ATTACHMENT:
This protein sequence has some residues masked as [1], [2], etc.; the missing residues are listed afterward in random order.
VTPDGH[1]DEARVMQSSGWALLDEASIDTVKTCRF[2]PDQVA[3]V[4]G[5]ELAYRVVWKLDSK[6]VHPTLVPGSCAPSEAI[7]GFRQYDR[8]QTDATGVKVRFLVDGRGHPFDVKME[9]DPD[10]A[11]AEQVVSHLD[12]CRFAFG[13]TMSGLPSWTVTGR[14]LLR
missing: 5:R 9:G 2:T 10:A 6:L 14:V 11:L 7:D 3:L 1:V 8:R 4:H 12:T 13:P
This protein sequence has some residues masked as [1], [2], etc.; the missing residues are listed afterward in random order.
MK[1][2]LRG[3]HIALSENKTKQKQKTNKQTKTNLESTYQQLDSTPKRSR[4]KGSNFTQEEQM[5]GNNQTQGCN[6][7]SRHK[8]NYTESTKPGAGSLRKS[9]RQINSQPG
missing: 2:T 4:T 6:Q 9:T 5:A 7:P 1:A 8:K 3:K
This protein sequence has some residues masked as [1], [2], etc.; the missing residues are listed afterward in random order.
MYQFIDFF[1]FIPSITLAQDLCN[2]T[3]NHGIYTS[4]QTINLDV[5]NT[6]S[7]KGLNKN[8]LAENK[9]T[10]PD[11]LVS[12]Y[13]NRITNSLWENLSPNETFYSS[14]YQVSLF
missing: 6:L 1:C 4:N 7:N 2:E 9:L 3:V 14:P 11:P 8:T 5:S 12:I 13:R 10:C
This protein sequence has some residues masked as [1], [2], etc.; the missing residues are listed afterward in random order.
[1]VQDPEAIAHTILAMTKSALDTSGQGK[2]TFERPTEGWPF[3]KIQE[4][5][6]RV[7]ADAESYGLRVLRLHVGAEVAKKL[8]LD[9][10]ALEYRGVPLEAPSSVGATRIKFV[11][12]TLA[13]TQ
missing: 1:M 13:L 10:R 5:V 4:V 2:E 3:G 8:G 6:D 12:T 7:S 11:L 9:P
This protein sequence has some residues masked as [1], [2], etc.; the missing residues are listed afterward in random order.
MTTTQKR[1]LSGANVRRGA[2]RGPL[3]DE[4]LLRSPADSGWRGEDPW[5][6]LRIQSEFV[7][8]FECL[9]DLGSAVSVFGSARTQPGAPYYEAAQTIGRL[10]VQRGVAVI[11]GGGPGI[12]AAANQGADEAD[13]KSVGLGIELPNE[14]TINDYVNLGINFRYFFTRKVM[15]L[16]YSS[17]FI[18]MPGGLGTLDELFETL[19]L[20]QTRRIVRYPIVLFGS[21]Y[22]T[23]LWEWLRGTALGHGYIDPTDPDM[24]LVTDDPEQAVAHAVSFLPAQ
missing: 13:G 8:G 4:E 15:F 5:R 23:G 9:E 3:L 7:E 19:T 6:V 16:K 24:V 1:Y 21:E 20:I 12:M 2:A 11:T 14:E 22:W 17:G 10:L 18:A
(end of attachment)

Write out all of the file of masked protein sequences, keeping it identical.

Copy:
This protein sequence has some residues masked as [1], [2], etc.; the missing residues are listed afterward in random order.
VTPDGH[1]DEARVMQSSGWALLDEASIDTVKTCRF[2]PDQVA[3]V[4]G[5]ELAYRVVWKLDSK[6]VHPTLVPGSCAPSEAI[7]GFRQYDR[8]QTDATGVKVRFLVDGRGHPFDVKME[9]DPD[10]A[11]AEQVVSHLD[12]CRFAFG[13]TMSGLPSWTVTGR[14]LLR
missing: 5:R 9:G 2:T 10:A 6:L 14:V 11:L 7:D 3:L 1:V 8:R 4:H 12:T 13:P
This protein sequence has some residues masked as [1], [2], etc.; the missing residues are listed afterward in random order.
MK[1][2]LRG[3]HIALSENKTKQKQKTNKQTKTNLESTYQQLDSTPKRSR[4]KGSNFTQEEQM[5]GNNQTQGCN[6][7]SRHK[8]NYTESTKPGAGSLRKS[9]RQINSQPG
missing: 2:T 4:T 6:Q 9:T 5:A 7:P 1:A 8:K 3:K
This protein sequence has some residues masked as [1], [2], etc.; the missing residues are listed afterward in random order.
MYQFIDFF[1]FIPSITLAQDLCN[2]T[3]NHGIYTS[4]QTINLDV[5]NT[6]S[7]KGLNKN[8]LAENK[9]T[10]PD[11]LVS[12]Y[13]NRITNSLWENLSPNETFYSS[14]YQVSLF
missing: 6:L 1:C 4:N 7:N 2:E 9:L 3:V 14:P 11:P 8:T 5:S 12:I 13:R 10:C
This protein sequence has some residues masked as [1], [2], etc.; the missing residues are listed afterward in random order.
[1]VQDPEAIAHTILAMTKSALDTSGQGK[2]TFERPTEGWPF[3]KIQE[4][5][6]RV[7]ADAESYGLRVLRLHVGAEVAKKL[8]LD[9][10]ALEYRGVPLEAPSSVGATRIKFV[11][12]TLA[13]TQ
missing: 1:M 13:L 10:R 5:V 4:V 2:E 3:G 8:G 6:D 12:T 7:S 11:L 9:P
This protein sequence has some residues masked as [1], [2], etc.; the missing residues are listed afterward in random order.
MTTTQKR[1]LSGANVRRGA[2]RGPL[3]DE[4]LLRSPADSGWRGEDPW[5][6]LRIQSEFV[7][8]FECL[9]DLGSAVSVFGSARTQPGAPYYEAAQTIGRL[10]VQRGVAVI[11]GGGPGI[12]AAANQGADEAD[13]KSVGLGIELPNE[14]TINDYVNLGINFRYFFTRKVM[15]L[16]YSS[17]FI[18]MPGGLGTLDELFETL[19]L[20]QTRRIVRYPIVLFGS[21]Y[22]T[23]LWEWLRGTALGHGYIDPTDPDM[24]LVTDDPEQAVAHAVSFLPAQ
missing: 13:G 8:G 4:E 15:F 5:R 23:G 9:E 3:L 7:E 19:T 6:V 16:K 24:V 1:Y 21:E 20:I 12:M 2:A 11:T 14:E 22:W 17:G 10:L 18:A